Advancing mobile digital radiology as well as tools for in vitro diagnostics and dialysis

Combining a dedicated R&D team and with acquisitions of key companies, Landwind Medical is aiming to provide products and services for direct patient care. Managing Vice President Wang Guozhong shares a passion for medical imaging with the company’s founder and confirms that ultrasound and radiology will remain a core focus as the firm continues to expand internationally.

Landwind DR 200M
Landwind DR 200M

Underlining this was the launch of a mobile digital radiology unit and the growing line of products for ultrasound. Yet success has encouraged a broader vision, too.

The growing importance of in vitro diagnostics led the firm’s development of its LW C200i automated chemistry analyser with a patented testing system capable of a through-put of 225 tests per hour.

Landwind recently acquired Jihua Medical Apparatus and Instruments, developer of the first haemodialysis machine for China, which brought the firm into the field of direct patient care. ‘In China we have an essential need for dialysis. The established European services were proving too expensive for the great number of people who need this treatment. We realised,’ he explained, ‘that we could take action and purchased this unique company and we are now directing our R&D efforts to expanding the opportunity, which means a lot to the Chinese medical community.’

Currently Landwind offers three haemodialysis machines for China and, increasingly, for international markets, especially in Asia where, he pointed out, there is a high incidence of kidney disease. ‘This acquisition is a demonstration of Landwind’s ambition to become an excellent medical equipment company worldwide, continually offering a greater number of high quality products.’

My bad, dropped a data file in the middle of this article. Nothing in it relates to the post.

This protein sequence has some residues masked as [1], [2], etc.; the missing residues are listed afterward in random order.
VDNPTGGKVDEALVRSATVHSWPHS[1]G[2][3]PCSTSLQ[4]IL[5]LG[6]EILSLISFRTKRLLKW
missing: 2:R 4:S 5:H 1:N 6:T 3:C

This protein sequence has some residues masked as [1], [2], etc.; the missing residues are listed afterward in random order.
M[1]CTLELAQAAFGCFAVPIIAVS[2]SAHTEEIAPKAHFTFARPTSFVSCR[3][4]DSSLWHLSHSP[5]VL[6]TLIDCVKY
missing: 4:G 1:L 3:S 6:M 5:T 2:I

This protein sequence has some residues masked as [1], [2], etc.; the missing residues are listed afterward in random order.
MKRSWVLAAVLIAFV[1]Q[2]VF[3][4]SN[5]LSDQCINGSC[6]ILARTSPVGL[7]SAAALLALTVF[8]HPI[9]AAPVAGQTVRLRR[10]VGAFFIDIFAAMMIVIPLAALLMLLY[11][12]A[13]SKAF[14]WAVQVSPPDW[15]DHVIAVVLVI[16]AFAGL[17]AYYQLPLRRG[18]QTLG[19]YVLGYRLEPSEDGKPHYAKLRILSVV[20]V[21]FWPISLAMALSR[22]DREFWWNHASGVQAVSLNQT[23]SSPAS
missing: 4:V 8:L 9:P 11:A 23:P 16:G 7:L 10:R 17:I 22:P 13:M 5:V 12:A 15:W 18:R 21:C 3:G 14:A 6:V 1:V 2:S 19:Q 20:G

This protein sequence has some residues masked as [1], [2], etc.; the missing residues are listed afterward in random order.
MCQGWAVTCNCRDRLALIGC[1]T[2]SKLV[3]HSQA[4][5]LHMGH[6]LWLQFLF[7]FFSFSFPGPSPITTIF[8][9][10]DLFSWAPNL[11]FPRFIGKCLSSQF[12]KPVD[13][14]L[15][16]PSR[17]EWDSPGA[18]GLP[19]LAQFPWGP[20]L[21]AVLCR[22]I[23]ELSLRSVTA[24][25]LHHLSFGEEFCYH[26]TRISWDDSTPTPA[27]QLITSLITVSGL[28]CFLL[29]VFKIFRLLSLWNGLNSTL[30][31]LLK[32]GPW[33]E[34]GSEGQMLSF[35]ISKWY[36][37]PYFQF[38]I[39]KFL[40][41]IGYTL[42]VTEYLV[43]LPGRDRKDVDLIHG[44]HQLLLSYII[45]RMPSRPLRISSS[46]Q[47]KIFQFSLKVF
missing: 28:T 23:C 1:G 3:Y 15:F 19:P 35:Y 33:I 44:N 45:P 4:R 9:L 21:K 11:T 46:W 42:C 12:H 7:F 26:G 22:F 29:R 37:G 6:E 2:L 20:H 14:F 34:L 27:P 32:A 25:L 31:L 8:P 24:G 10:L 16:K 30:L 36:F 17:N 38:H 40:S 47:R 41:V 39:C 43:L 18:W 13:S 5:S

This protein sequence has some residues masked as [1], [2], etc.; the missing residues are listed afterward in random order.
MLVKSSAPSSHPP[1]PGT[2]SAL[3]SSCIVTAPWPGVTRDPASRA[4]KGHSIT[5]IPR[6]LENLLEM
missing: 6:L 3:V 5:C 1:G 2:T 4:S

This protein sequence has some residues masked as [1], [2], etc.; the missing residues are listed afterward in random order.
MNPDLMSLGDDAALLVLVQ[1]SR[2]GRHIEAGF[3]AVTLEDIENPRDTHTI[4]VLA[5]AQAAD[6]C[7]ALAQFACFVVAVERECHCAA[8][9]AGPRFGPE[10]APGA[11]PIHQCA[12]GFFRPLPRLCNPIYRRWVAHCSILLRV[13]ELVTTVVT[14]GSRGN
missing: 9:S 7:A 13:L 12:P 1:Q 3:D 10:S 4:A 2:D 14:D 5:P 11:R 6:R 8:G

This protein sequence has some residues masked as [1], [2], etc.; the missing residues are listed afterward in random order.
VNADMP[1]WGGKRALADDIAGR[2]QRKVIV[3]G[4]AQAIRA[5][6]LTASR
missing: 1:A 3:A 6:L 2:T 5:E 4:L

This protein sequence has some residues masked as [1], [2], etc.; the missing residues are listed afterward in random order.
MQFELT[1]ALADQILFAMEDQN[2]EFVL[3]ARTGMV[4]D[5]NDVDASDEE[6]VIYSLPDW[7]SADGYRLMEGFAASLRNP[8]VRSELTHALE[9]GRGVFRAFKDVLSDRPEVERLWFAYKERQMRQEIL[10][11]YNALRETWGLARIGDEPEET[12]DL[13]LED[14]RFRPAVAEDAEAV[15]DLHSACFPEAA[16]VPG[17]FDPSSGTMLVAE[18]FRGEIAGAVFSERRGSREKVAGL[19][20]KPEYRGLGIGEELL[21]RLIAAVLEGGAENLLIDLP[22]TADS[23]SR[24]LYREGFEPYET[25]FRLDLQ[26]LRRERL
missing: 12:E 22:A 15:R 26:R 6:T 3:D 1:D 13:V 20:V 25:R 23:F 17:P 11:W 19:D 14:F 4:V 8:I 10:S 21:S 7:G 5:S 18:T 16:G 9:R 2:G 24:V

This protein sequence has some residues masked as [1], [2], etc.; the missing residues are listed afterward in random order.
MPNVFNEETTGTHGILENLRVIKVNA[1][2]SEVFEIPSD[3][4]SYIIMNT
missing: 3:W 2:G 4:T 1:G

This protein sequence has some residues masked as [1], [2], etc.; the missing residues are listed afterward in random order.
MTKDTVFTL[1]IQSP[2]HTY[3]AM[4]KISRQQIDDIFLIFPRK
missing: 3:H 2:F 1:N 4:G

Returning to his first passion, he described the firm’s new DR200M radiology unit. Unlike the rolling C-arm machine which is primarily intended for intra-operative imaging in a surgical suite, the mobile DR200M enables radiology examinations anywhere. The motor-driven telescopic arm support is doubly articulated, allowing a freedom of movement for the X-ray projector, while the large-area flat-panel detector can be placed without displacing patients or requiring repositioning that may be difficult, or even impossible, for some patients.

The Anatomical Programming Radiography (APR) automatically assures proper alignment of the projector and detector, facilitating the work of the radiologists.

Other features that enhance ease-of-use include a compact and ergonomic design for easy-to-handle mobility, and especially the speed and quality of imaging, which improve workflow.

High-definition images acquired by the DR200M are viewed on a 15-inch LCD touch screen and the DR workstation features advanced pre- and post-processing functions.

Summarising its potential, Wang Guozhong concluded: ‘We see a strong need and great potential for mobile digital radiology, especially in Western Europe, though we realise it will take time to educate clinicians to the benefits of such an innovative capability.’


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